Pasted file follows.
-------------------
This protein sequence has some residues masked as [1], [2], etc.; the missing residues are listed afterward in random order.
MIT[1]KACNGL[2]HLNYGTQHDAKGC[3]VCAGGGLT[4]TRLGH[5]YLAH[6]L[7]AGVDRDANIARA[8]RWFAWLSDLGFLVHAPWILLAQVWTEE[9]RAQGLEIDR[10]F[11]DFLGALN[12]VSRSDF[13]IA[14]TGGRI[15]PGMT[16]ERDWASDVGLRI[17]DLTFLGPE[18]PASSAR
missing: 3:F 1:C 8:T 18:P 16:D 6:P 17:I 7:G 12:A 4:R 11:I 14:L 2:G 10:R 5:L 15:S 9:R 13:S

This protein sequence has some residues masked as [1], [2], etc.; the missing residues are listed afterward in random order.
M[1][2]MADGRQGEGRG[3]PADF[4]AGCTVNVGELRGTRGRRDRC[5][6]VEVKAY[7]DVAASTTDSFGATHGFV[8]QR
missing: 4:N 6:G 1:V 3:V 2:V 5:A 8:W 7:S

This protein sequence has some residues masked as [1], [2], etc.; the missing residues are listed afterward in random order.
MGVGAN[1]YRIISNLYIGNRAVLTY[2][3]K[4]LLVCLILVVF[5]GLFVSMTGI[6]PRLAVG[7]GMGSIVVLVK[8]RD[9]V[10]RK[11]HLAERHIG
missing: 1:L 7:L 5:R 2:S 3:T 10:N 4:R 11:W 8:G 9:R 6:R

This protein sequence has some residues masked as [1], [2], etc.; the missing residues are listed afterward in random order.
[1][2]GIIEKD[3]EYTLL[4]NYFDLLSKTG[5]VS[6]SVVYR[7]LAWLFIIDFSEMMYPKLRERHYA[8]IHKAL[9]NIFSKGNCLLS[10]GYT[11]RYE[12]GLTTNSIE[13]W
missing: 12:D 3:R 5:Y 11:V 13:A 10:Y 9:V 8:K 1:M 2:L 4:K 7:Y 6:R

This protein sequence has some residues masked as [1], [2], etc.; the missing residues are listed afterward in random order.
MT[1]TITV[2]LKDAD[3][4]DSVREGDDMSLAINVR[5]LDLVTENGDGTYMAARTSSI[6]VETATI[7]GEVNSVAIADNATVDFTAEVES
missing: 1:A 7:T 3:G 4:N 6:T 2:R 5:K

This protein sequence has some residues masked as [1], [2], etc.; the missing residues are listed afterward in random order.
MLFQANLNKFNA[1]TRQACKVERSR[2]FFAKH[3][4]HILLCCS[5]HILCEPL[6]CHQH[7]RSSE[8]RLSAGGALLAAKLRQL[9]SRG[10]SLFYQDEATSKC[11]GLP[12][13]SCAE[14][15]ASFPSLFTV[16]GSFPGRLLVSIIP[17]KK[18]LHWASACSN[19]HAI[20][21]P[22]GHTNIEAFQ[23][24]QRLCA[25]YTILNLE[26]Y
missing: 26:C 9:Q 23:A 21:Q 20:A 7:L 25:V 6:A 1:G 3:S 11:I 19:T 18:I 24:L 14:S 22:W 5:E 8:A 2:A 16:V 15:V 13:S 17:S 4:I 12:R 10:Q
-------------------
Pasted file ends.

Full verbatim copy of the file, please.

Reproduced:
This protein sequence has some residues masked as [1], [2], etc.; the missing residues are listed afterward in random order.
MIT[1]KACNGL[2]HLNYGTQHDAKGC[3]VCAGGGLT[4]TRLGH[5]YLAH[6]L[7]AGVDRDANIARA[8]RWFAWLSDLGFLVHAPWILLAQVWTEE[9]RAQGLEIDR[10]F[11]DFLGALN[12]VSRSDF[13]IA[14]TGGRI[15]PGMT[16]ERDWASDVGLRI[17]DLTFLGPE[18]PASSAR
missing: 3:F 1:C 8:T 18:P 16:D 6:P 17:I 7:G 12:A 4:R 11:I 14:L 2:G 10:R 5:L 15:S 9:R 13:S

This protein sequence has some residues masked as [1], [2], etc.; the missing residues are listed afterward in random order.
M[1][2]MADGRQGEGRG[3]PADF[4]AGCTVNVGELRGTRGRRDRC[5][6]VEVKAY[7]DVAASTTDSFGATHGFV[8]QR
missing: 4:N 6:G 1:V 3:V 2:V 5:A 8:W 7:S

This protein sequence has some residues masked as [1], [2], etc.; the missing residues are listed afterward in random order.
MGVGAN[1]YRIISNLYIGNRAVLTY[2][3]K[4]LLVCLILVVF[5]GLFVSMTGI[6]PRLAVG[7]GMGSIVVLVK[8]RD[9]V[10]RK[11]HLAERHIG
missing: 1:L 7:L 5:R 2:S 3:T 10:N 4:R 11:W 8:G 9:R 6:R

This protein sequence has some residues masked as [1], [2], etc.; the missing residues are listed afterward in random order.
[1][2]GIIEKD[3]EYTLL[4]NYFDLLSKTG[5]VS[6]SVVYR[7]LAWLFIIDFSEMMYPKLRERHYA[8]IHKAL[9]NIFSKGNCLLS[10]GYT[11]RYE[12]GLTTNSIE[13]W
missing: 12:D 3:R 5:Y 11:V 13:A 10:Y 9:V 8:K 1:M 2:L 4:K 7:Y 6:R

This protein sequence has some residues masked as [1], [2], etc.; the missing residues are listed afterward in random order.
MT[1]TITV[2]LKDAD[3][4]DSVREGDDMSLAINVR[5]LDLVTENGDGTYMAARTSSI[6]VETATI[7]GEVNSVAIADNATVDFTAEVES
missing: 1:A 7:T 3:G 4:N 6:T 2:R 5:K

This protein sequence has some residues masked as [1], [2], etc.; the missing residues are listed afterward in random order.
MLFQANLNKFNA[1]TRQACKVERSR[2]FFAKH[3][4]HILLCCS[5]HILCEPL[6]CHQH[7]RSSE[8]RLSAGGALLAAKLRQL[9]SRG[10]SLFYQDEATSKC[11]GLP[12][13]SCAE[14][15]ASFPSLFTV[16]GSFPGRLLVSIIP[17]KK[18]LHWASACSN[19]HAI[20][21]P[22]GHTNIEAFQ[23][24]QRLCA[25]YTILNLE[26]Y
missing: 26:C 9:Q 23:A 21:Q 20:A 7:L 25:V 6:A 1:G 3:S 11:I 19:T 18:I 24:L 14:S 22:W 5:E 8:A 2:A 16:V 15:V 13:S 17:S 4:I 12:R 10:Q